Publication Type:

Journal Article

Source:

Molecular Biology of the Cell, Volume 19, Number 10, p.4099-4109 (2008)

URL:

http://www.scopus.com/inward/record.url?eid=2-s2.0-57349094259&partnerID=40&md5=8bdc2411054e3494bd677e56550e2c1d

Keywords:

Amino Acid, amino acid sequence, article, Carrier Proteins, Cell Cycle Proteins, cell viability, Chromosomal Proteins, chromosome segregation, dimerization, DNA damage, DNA repair, enzyme activity, Fungal Proteins, genomic instability, genotoxicity, heterodimer, Humans, immunoblotting, in vitro study, in vivo study, membrane protein, molecular cloning, Molecular Conformation, Molecular Sequence Data, Non-Histone, nonhuman, Nse1 RING like motif protein, Nuclear Proteins, nucleotide sequence, priority journal, protein domain, protein expression, protein function, protein motif, protein protein interaction, Protein Structure, Schizosaccharomyces, Schizosaccharomyces pombe Proteins, sequence analysis, sequence homology, smc5 smc6 holocomplex, Stress, Tertiary, ubiquitin protein ligase E3, Ubiquitin-Protein Ligases, ubiquitination, unclassified drug

Abstract:

The Smc5-Smc6 holocomplex plays essential but largely enigmatic roles in chromosome segregation, and facilitates DNA repair. The Smc5-Smc6 complex contains six conserved non-SMC subunits. One of these, Nse1, contains a RING-like motif that often confers ubiquitin E3 ligase activity. We have functionally characterized the Nse1 RING-like motif, to determine its contribution to the chromosome segregation and DNA repair roles of Smc5-Smc6. Strikingly, whereas a full deletion of nse1 is lethal, the Nse1 RING-like motif is not essential for cellular viability. However, Nse1 RING mutant cells are hypersensitive to a broad spectrum of genotoxic stresses, indicating that the Nse1 RING motif promotes DNA repair functions of Smc5-Smc6. We tested the ability of both human and yeast Nse1 to mediate ubiquitin E3 ligase activity in vitro and found no detectable activity associated with full-length Nse1 or the isolated RING domains. Interestingly, however, the Nse1 RING-like domain is required for normal Nse1-Nse3-Nse4 trimer formation in vitro and for damage-induced recruitment of Nse4 and Smc5 to subnuclear foci in vivo. Thus, we propose that the Nse1 RING-like motif is a protein-protein interaction domain required for Smc5-Smc6 holocomplex integrity and recruitment to, or retention at, DNA lesions. © 2008 by The American Society for Cell Biology.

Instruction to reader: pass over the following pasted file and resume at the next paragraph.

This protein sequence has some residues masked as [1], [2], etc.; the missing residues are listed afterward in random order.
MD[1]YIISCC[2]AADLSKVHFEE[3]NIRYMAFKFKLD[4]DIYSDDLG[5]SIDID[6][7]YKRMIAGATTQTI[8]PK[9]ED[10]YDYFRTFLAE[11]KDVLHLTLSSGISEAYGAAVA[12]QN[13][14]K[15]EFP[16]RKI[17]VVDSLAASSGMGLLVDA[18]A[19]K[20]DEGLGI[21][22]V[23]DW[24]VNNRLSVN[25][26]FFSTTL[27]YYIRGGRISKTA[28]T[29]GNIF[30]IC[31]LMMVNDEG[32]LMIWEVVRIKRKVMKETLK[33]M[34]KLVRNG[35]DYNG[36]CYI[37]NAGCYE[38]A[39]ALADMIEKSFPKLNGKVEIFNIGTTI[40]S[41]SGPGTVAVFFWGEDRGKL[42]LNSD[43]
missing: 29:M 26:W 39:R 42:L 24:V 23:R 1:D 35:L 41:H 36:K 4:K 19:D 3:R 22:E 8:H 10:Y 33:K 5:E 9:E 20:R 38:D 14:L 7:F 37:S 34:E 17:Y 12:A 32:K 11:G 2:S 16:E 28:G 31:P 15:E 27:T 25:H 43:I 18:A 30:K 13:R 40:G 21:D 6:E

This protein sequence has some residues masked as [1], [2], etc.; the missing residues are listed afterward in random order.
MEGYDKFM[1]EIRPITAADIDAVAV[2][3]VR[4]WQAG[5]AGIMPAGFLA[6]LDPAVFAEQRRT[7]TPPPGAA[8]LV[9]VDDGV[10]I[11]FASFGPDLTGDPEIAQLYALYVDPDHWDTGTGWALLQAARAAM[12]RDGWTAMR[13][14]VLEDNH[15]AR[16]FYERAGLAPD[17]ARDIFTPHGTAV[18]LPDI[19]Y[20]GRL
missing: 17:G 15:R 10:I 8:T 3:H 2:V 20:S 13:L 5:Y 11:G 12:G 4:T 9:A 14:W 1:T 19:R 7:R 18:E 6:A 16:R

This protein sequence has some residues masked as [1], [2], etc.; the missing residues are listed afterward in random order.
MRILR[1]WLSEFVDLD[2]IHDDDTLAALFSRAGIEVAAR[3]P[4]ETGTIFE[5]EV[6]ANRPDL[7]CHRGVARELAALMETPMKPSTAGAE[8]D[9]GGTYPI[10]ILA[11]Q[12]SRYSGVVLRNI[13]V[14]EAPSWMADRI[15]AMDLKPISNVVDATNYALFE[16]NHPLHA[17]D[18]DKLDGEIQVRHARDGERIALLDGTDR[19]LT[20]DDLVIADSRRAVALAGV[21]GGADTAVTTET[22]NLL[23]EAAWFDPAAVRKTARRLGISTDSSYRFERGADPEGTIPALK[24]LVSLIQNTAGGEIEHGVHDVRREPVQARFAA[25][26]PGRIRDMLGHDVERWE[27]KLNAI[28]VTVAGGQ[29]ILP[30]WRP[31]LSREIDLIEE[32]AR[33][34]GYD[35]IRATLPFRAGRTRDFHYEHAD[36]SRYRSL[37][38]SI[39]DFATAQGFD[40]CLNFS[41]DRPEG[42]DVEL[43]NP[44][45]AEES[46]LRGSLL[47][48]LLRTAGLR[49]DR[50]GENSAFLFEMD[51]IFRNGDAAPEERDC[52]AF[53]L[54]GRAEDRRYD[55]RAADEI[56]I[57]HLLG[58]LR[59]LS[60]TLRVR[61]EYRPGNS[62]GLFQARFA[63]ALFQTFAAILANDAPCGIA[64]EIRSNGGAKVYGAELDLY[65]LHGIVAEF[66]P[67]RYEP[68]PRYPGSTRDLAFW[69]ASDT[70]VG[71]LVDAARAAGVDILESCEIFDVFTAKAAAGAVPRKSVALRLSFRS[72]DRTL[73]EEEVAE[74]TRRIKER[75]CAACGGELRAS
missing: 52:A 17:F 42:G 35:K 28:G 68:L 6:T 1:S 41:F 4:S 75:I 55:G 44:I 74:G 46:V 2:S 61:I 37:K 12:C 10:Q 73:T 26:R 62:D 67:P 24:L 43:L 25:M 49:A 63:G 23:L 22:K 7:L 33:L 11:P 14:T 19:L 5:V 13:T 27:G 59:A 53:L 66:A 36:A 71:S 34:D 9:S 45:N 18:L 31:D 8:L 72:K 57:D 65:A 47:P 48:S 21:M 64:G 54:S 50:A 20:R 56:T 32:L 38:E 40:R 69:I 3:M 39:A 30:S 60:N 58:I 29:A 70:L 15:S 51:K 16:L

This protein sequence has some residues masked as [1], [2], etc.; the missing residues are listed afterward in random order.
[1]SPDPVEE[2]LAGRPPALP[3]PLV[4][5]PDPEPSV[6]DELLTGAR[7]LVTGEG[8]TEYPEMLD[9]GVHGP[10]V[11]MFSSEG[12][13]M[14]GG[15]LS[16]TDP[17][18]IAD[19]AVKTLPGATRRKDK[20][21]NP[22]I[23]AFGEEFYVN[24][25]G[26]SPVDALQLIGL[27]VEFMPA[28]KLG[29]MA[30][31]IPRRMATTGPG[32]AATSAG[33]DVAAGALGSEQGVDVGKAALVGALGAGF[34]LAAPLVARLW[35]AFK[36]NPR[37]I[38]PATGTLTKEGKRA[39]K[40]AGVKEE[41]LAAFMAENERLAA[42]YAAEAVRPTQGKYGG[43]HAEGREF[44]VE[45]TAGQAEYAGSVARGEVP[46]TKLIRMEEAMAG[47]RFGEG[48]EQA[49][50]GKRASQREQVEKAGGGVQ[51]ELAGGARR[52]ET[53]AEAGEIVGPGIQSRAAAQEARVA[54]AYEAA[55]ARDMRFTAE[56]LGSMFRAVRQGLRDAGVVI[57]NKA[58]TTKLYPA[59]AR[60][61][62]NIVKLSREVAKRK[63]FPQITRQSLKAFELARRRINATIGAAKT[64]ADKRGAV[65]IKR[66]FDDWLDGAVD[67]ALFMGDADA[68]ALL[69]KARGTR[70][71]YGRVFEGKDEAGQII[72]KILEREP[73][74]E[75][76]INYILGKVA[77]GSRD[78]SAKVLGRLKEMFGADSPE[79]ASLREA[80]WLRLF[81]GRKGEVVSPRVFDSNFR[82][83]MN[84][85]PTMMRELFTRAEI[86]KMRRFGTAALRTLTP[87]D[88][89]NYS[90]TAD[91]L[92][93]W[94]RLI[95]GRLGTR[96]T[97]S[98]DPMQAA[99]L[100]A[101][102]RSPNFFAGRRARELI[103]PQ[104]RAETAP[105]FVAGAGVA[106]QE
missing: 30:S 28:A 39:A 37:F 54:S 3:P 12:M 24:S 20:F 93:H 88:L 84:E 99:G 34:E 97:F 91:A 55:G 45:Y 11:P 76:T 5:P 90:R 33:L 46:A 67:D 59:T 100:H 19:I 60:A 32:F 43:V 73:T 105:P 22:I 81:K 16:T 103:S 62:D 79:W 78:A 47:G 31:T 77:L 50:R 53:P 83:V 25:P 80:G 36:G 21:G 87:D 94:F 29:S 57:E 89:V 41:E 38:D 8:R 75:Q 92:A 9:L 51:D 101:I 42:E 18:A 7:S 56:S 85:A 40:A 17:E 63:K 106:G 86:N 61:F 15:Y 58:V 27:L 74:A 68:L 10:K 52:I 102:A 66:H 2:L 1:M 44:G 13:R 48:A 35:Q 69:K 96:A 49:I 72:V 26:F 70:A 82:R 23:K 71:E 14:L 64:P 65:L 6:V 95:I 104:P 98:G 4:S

Notes:

cited By (since 1996)18

Cite this Research Publication

Sa Pebernard, Perry, J. J. Pab, Tainer, J. Aac, and Boddy, M. Na, “Nse1 RING-like domain supports functions of the Smc5-Smc6 holocomplex in genome stability”, Molecular Biology of the Cell, vol. 19, pp. 4099-4109, 2008.